North Wales’ Most Picturesque Towns

North Wales’ long history of invasions and rebellion, stunning natural landscapes and industrial heritage has left a region dotted with picturesque towns. There you will find cosy cottages surrounded by beautiful countryside, a strong community spirit and people who speak Welsh as their first language.

Tu Hwnt i’r Bont and Pont Fawr bridge at Llanrwst

Take a look below at some of the picturesque towns found near our holiday parks which you can visit on your next stay in North Wales.

St George

St George is a tiny village minutes from the A55 near the seaside town of Abergele, but it feels miles away from the hustle and bustle of North Wales’ tourist hotspots. The hamlet writes the book on quaint village life, with rustic buildings, rolling countryside and a friendly gastro pub, The Kinmel Arms. The village church was built between 1887 and 1894 in a Victorian style and is the tallest building in the town. We recommend cycling along the country lanes from Abergele to explore St George. Nearby is Adventure Paintballing, offering paintballing sessions in the surrounding woodlands.

Llanfrothen

Travel a little further afield to Llanfrothen, located between Porthmadog and Blaenau Ffestiniog. The hamlet is surrounded by beautiful Snowdonia and has a popular pub which is renowned for its ale selection. Llanfrothen is also the location of Plas Brondanw, the Grade II listed former family home of Clough Williams-Ellis, who designed the Italianate village of Portmeirion. The gardens of Plas Brondanw, which are open to the public for a small admission fee, also show inspiration from Italy, particularly in the avenue of trees which draws the eye to the mountain backdrop.

Beddgelert

Another village nestled between mountains in the Snowdonia National Park, Beddgelert is an Instagram-worthy place, as the stone brick buildings have a timeless appeal. The village is a popular place to visit, not just for the shops, arts and crafts and traditional pubs, but also the connection to one of North Wales’ favourite dogs. The name of the town means ‘Gelert’s Grave’ and Gelert was a faithful dog belonging to Llywelyn the Great, a Prince of Gwynedd. The famous story of Gelert sees Llywelyn depart on a hunting trip, leaving his dog to care for his infant son. Upon returning, he sees Gelert’s muzzle covered in blood and his son missing, so strikes him down in rage, only to find his son safe nearby and the body of a wolf, killed by Gelert. Overcome with remorse, Llywelyn buries his faithful dog and was said to never smile again. You can still visit Gelert’s grave in the village.

Betws yn Rhos

Just five miles from Abergele is Betws-yn-Rhos, and similar to St George, it benefits from being hidden away from the usual tourist parade. The peaceful village is surrounded by rolling green hills, and if you are cycling to St George, you can add Betws yn Rhos to your route too. One of the highlights of the cosy town is St Michael’s Church, built in an eccentric Victorian Gothic style to replace a medieval church using local rubble, limestone and slate.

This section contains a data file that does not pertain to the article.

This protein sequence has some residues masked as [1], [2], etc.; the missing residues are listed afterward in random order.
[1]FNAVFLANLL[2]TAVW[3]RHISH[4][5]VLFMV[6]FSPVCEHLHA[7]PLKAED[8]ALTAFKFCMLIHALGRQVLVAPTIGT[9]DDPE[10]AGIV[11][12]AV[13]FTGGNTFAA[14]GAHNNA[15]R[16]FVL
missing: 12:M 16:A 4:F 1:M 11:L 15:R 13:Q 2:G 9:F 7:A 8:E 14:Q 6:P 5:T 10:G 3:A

Llanarmon-yn-lal

Not far from our holiday park in Ruthin is the village community of Llanarmon-yn-lal. The village is a central community for other villages worth visiting such as Eryrys and Graianrhyd and other hamlets. Located in large areas of farmland, Llanarmon-yn-lal is within the boundaries of the Clwydian Range Area of Outstanding Natural Beauty and also the site of a shrine to Saint Germanus of Auzerre, or Garmon in Welsh, and was once a pilgrim destination. The medieval church of St Garmon dates to the 13th century is still standing today.

Llanrwst

The small market town of Llanrwst has one of the most photographed places in North Wales, the Pont Fawr bridge over the River Conwy and the ivy coloured Tu Hwnt i’r Bont, a Grade II listed building which was originally a farmhouse, then used as a courthouse in the 16th century and today is a tea room. At one point Llanrwst had a population greater than Cardiff, and today more than 60% of its residents are native Welsh speakers. The town has seen many wars and conflict over the years, especially in the 13th century. Next year, it will hold the National Eisteddfod. (Is it worth saying what a National Eisteddfod is?!)

When looking at caravans for sale, North Wales is the best place to have for a second-home destination. There are loads of family-friendly attractions, dogs are welcome almost everywhere and as the adventure capital of Europe, there are loads of activities to do when staying, from the thrill-seeking to the leisurely. Take a look at some of our other blog posts for inspiration on North Wales and contact us today to find out about the holidays homes we have for sale.

Image credit: Michael Maggs

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